Childhood cancer - Lola's story

Lola was just 16 months old when she was diagnosed with leukaemia. Thanks to specialist testing on Charity-funded machines, she is being given the best possible treatment and care

One-year-old Lola was diagnosed with acute lymphoblastic leukaemia (ALL) in February 2022. Thanks to testing on FISH machines, funded by The Royal Marsden Cancer Charity, Lola’s cancer sub-type was identified. This meant her treatment could be tailored, giving her the best chance of being treated successfully and lessening the likelihood of her relapsing in the future.

To mark Childhood Cancer Awareness Month, Lola’s mum Hollie tells us her story.

Lola in toy car

Receiving the diagnosis

"Lola was pretty poorly in January and had gained quite a bit of weight – even though she wasn’t really eating much. It sounded like she was struggling to breathe and she was profusely sweating.

“When we first took her to the GP, she was initially prescribed antibiotics. Then she was given dexamethasone as they thought she might have croup. This medication only seemed to work for around a day until she was poorly again.

“We went back to get her checked out at A&E. They did some blood tests and the results showed her white blood cells were up. We then got told she had acute lymphoblastic leukaemia (ALL).

Care at The Royal Marsden

“Lola was put under the care of Rob Dowse at The Royal Marsden. The first stage of her treatment, which they call the induction, was probably the most intense time of our lives. Hopefully we won’t ever have to go through something this intense with her again.

“During the two weeks we were staying at the hospital, Lola underwent further tests, including blood tests conducted on the FISH machine and opening her bone marrow further to analyse the cancer cells.

“When the results came through, they were able to give Lola more of a specific diagnosis based on the abnormalities that they had found – this meant they were able to change her treatment to a regime which was more appropriate for her.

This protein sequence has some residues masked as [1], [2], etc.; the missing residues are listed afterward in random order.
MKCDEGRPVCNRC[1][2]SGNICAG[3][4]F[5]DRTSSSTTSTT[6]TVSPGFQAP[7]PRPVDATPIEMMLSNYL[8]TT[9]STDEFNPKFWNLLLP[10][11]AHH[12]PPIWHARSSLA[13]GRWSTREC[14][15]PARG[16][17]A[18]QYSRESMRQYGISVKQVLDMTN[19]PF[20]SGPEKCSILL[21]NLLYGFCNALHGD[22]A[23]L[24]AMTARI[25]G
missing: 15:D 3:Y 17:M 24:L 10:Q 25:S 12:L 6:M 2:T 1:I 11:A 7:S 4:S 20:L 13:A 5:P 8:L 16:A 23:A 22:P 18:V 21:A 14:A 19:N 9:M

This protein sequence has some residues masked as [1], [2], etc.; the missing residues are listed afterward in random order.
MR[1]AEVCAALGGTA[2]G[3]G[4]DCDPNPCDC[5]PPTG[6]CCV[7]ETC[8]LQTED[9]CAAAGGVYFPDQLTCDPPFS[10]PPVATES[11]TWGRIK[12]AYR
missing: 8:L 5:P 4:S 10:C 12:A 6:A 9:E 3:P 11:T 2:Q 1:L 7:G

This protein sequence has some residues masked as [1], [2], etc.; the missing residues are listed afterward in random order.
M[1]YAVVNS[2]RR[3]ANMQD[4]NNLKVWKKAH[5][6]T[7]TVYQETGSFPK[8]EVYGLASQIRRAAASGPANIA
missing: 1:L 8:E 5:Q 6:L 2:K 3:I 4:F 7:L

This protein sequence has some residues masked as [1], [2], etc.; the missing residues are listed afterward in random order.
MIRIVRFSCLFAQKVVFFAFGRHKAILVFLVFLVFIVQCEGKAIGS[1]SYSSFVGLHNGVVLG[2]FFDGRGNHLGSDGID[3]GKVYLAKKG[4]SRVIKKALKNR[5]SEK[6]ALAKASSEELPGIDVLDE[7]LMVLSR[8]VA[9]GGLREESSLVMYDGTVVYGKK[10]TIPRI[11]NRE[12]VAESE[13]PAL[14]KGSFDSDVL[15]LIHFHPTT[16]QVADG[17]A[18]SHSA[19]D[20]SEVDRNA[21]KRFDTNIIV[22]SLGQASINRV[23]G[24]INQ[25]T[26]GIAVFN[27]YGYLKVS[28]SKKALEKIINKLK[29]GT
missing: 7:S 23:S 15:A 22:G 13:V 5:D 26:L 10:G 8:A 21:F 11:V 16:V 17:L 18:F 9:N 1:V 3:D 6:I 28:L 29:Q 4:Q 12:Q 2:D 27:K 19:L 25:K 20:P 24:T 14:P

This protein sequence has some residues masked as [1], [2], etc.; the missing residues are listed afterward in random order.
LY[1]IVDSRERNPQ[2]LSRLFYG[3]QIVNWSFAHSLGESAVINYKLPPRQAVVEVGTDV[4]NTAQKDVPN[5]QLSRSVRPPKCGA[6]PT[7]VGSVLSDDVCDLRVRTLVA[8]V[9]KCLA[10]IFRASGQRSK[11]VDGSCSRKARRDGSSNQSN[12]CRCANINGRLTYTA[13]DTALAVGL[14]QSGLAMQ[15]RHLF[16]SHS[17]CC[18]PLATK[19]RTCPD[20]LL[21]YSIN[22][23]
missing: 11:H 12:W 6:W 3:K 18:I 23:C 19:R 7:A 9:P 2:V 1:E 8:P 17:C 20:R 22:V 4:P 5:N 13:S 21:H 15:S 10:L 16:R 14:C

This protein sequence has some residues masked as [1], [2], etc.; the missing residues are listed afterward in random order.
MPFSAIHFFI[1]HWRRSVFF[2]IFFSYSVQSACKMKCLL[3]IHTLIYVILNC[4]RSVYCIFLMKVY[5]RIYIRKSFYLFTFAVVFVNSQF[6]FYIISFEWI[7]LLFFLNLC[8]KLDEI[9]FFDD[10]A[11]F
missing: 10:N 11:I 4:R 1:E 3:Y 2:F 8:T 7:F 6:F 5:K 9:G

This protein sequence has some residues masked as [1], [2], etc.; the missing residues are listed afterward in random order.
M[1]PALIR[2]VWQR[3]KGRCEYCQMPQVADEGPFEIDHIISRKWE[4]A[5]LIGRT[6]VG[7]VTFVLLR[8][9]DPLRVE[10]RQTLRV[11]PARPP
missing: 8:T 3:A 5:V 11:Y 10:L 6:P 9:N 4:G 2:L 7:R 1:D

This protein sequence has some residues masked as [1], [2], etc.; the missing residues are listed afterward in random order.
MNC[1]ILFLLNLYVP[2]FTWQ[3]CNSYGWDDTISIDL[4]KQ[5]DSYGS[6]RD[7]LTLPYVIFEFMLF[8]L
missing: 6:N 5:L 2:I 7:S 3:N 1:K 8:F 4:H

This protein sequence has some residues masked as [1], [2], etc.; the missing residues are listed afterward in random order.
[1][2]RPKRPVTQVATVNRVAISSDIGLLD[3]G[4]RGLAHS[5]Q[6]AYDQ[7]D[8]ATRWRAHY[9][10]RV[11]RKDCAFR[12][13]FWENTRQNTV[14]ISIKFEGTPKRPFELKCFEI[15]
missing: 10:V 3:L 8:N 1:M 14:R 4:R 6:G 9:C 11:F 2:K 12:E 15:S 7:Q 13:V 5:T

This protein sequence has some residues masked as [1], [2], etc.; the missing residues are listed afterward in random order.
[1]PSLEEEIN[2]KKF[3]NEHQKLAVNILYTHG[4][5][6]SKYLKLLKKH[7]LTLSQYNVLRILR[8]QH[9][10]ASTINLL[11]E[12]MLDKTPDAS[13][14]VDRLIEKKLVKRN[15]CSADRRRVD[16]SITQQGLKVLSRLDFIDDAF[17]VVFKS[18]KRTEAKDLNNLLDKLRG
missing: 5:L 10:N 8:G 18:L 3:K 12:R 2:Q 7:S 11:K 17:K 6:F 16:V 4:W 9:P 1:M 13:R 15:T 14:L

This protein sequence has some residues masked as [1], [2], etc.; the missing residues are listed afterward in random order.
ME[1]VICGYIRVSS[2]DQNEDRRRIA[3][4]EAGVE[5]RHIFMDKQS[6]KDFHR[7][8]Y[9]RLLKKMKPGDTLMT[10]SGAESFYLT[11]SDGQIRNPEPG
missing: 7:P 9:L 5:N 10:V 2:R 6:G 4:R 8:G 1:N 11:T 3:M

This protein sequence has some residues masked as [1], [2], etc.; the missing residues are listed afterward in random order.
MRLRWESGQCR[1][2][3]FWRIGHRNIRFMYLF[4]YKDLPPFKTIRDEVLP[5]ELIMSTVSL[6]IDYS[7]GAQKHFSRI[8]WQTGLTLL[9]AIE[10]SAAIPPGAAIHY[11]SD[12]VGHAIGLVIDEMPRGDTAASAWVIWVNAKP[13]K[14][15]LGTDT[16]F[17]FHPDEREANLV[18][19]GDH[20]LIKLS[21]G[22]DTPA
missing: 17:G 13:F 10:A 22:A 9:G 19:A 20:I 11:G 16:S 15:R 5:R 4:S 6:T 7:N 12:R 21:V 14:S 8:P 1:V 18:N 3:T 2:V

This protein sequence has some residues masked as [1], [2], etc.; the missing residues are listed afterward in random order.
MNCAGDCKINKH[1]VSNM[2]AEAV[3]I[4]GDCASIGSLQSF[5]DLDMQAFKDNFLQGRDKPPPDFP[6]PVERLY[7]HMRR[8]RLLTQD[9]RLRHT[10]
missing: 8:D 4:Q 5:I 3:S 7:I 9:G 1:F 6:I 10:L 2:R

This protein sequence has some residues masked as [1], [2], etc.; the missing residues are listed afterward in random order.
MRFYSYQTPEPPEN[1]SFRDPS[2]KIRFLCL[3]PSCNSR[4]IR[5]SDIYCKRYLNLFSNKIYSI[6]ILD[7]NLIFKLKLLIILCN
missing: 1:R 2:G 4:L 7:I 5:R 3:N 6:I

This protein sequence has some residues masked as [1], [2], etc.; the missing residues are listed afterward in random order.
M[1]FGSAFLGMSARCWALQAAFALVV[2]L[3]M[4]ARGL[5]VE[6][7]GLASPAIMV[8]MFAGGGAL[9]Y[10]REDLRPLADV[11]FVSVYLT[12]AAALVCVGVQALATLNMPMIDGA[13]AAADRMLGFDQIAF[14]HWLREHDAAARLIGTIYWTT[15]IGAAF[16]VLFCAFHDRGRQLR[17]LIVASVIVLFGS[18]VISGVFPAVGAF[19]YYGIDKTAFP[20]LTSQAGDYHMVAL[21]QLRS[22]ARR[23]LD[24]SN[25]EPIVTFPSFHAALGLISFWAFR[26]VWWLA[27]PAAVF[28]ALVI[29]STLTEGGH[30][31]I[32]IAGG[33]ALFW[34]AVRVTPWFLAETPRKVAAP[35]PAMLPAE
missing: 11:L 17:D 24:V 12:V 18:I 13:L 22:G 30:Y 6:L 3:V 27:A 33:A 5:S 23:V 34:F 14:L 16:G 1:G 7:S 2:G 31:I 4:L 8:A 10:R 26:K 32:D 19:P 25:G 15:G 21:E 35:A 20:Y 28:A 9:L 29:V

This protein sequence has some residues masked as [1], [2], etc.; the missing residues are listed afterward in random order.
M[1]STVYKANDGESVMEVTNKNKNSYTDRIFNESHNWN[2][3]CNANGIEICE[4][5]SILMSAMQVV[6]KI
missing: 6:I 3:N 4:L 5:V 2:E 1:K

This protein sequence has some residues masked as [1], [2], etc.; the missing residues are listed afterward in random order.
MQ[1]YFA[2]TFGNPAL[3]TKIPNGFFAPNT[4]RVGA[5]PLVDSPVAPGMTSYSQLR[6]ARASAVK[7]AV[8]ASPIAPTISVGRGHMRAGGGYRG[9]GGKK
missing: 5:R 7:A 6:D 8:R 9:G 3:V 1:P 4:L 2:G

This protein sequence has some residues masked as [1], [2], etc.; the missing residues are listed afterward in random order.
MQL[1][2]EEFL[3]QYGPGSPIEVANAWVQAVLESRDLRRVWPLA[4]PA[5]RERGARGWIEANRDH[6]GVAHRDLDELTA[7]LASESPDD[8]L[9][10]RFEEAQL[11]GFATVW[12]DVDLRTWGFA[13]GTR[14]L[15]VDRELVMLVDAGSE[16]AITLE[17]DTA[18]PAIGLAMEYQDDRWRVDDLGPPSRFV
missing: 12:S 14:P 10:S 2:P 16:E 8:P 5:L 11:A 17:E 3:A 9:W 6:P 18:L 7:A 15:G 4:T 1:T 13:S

Targeted treatment

“The treatment she is on now is more targeted. If this hadn’t been picked up with the FISH machine tests, she would have carried on with the treatment plan she was on – which wouldn’t have been enough. This also means the chance of her relapsing would have been higher after completing the previous treatment she was on as it might not have been strong enough for the type of cancer that she has.

Lola with pencils

“We’re so grateful that Lola was able to have access to the FISH testing and we’d like to say thank you to everyone who helped to fund this machine.

“We would always fundraise to support The Royal Marsden Cancer Charity now, to say thank you for everything they’ve done for our little one. My family and friends and even work colleagues are also supporting the Charity on behalf of Lola. I want to do a big fundraiser next year and my husband is running The London Marathon to fundraise too.

“I think all the staff at The Royal Marsden are brilliant. We don’t tell Lola we’re going to hospital; we call it the ‘playroom’ – she thinks this is what The Royal Marsden is!"

What is a FISH test?

A FISH test "maps" the genetic material in a person's cells. It is used across many cancer types and sub-types to detect and analyse genetic abnormalities that can help predict a patient's response to treatment.

Thanks to a generous donation from Daniel Peltz OBE and Elizabeth Peltz to The Royal Marsden Cancer Charity, we have now been able to fund two new machines at the hospital which are already making a vital difference.

Support The Royal Marsden to help more children like Lola